Publications by authors named "Karolina Simionescu"

2 Publications

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The beneficial impact of cardiac rehabilitation on obstructive sleep apnea in patients with coronary artery disease.

J Clin Sleep Med 2021 Mar;17(3):403-412

Department of Electrocardiology and Heart Failure, Medical University of Silesia, Katowice, Poland.

Study Objectives: To assess the impact of cardiac rehabilitation for decreasing sleep-disordered breathing in patients with coronary artery disease.

Methods: The study included 121 patients aged 60.01 ± 10.08 years, 101 of whom were men, with an increased pretest probability of OSA. The cardiac rehabilitation program lasted 21-25 days. The improvement in cardiorespiratory fitness was assessed using the changes in peak metabolic equivalents, the maximal heart rate achieved, the proportion of the age- and sex-predicted maximal heart rate, and the Six-Minute Walk Test distance. Level 3 portable sleep tests with respiratory event index assessments were performed in 113 patients on admission and discharge.

Results: Increases were achieved in metabolic equivalents (Δ1.20; 95% confidence interval [CI], 0.95-1.40; P < .0001), maximal heart rate (-Δ7.5 beats per minute; 95% CI, 5.00-10.50; P < .0001), proportion of age- and sex-predicted maximal heart rate (Δ5.50%; 95% CI, 4.00-7.50; P < .0001), and the Six-Minute Walk Test distance (Δ91.00 m; 95% CI, 62.50-120.00; P < .0001). Sleep-disordered breathing was diagnosed in 94 (83.19%) patients: moderate in 28 (24.8%) patients and severe in 27 (23.9%) patients, with a respiratory event index of 19.75 (interquartile range, 17.20-24.00) and 47.50 (interquartile range, 35.96-56.78), respectively. OSA was dominant in 90.40% of patients. The respiratory event index reduction achieved in the sleep-disordered breathing group was -Δ3.65 (95% CI, -6.30 to -1.25; P = .003) and was in parallel to the improvement in cardiorespiratory fitness in the subgroups with the highest effort load and with severe sleep-disordered breathing: -Δ6.40 (95% CI, -11.40 to -1.90; P = .03) and -Δ11.00 (95% CI, -18.65 to -4.40; P = .003), respectively.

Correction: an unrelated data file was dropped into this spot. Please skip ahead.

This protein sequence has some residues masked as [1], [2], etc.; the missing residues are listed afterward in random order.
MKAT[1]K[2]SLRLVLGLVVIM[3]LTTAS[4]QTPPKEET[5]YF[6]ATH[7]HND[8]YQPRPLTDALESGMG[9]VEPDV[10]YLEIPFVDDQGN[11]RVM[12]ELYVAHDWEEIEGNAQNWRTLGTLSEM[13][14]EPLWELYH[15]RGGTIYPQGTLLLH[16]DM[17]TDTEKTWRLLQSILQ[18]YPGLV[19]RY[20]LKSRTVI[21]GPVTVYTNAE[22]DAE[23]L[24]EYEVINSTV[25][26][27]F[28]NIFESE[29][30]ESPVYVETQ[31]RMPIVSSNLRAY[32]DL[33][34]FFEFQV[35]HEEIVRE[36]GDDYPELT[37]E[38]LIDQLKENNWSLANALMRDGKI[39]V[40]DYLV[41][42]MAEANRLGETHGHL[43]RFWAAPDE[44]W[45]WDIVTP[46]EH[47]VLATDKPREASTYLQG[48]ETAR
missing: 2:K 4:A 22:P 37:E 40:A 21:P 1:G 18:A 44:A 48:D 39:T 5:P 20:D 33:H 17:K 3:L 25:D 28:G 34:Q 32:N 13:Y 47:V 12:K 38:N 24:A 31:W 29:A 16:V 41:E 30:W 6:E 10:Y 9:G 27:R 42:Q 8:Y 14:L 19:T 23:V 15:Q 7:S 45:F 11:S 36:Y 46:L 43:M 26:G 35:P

Conclusions: High-intensity exercise training during cardiac rehabilitation resulted in a significant decrease in OSA, when severe, in parallel with an improvement in cardiorespiratory fitness in patients with coronary artery disease.
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http://dx.doi.org/10.5664/jcsm.8900DOI Listing
http://www.ncbi.nlm.nih.gov/pmc/articles/PMC7927323PMC
March 2021

[How to avoid cardiovascular consequences of the obstructive sleep apnea syndrome?]

Wiad Lek 2018;71(6):1254-1261

1 Oddział Elektrokardiologii, Górnośląskie Centrum Medyczne Im. Prof. Leszka Gieca Śląskiego Uniwersytetu Medycznego W Katowicach, Katowice, Polska, Klinika Elektrokardiologii I Niewydolności Serca Śląskiego Uniwersytetu Medycznego W Katowicach, Katowice, Polska.

Obstructive sleep apnea syndrome (OSAS) is caused by periodical upper airway occlusion during sleep resulting in snoring, episodes of apnea and excessive daytime sleepiness. OSAS is a risk factor for hypertension, arrhythmias, conduction disorders as well as stroke, coronary artery disease, chronic heart failure and pulmonary hypertension. Early polygraphy and polysomnography and continuous positive airway pressure (CPAP) treatment reduce risks of cardiovascular diseases (CVD) in patients with OSAS.
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June 2019